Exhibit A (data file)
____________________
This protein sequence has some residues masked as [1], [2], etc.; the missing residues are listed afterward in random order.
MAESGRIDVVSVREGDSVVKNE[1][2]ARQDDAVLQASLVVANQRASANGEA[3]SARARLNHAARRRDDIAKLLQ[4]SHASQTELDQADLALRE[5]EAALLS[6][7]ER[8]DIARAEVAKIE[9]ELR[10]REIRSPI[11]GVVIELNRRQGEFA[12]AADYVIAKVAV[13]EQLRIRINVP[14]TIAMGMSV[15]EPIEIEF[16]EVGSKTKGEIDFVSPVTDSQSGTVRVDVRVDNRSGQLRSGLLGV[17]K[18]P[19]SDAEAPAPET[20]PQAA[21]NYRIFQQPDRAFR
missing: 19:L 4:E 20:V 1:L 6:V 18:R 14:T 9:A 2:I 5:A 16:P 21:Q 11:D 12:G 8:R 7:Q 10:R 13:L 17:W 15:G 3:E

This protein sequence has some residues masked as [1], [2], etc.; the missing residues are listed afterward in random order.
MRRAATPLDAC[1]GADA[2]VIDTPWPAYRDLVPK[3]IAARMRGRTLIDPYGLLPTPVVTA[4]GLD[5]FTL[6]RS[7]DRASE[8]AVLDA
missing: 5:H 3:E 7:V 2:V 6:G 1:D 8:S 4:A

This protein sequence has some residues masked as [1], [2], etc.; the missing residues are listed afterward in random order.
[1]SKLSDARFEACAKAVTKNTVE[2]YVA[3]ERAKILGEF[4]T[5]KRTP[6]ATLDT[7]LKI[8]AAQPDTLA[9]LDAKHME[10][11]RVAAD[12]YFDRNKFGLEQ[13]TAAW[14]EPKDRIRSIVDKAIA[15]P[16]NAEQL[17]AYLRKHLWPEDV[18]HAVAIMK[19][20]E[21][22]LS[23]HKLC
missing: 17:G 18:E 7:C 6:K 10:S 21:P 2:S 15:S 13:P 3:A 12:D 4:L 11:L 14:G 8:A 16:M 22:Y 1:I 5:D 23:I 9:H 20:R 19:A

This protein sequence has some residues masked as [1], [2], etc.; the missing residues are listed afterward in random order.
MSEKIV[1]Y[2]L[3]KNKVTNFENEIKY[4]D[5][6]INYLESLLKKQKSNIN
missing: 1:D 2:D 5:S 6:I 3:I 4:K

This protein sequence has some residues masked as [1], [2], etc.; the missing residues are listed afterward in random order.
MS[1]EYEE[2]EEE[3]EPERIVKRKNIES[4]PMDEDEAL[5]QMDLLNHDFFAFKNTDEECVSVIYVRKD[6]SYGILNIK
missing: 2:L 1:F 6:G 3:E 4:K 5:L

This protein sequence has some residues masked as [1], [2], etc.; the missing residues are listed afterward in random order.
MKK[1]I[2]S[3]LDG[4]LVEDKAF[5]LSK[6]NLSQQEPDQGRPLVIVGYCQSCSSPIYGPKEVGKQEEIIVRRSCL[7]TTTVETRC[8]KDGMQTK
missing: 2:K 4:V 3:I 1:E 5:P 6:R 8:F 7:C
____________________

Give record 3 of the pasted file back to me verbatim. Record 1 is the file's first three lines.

This protein sequence has some residues masked as [1], [2], etc.; the missing residues are listed afterward in random order.
[1]SKLSDARFEACAKAVTKNTVE[2]YVA[3]ERAKILGEF[4]T[5]KRTP[6]ATLDT[7]LKI[8]AAQPDTLA[9]LDAKHME[10][11]RVAAD[12]YFDRNKFGLEQ[13]TAAW[14]EPKDRIRSIVDKAIA[15]P[16]NAEQL[17]AYLRKHLWPEDV[18]HAVAIMK[19][20]E[21][22]LS[23]HKLC
missing: 17:G 18:E 7:C 6:K 10:S 21:P 2:S 15:S 13:P 3:A 12:D 4:L 11:L 14:G 8:A 16:M 22:Y 1:I 5:D 23:I 9:H 20:R 19:A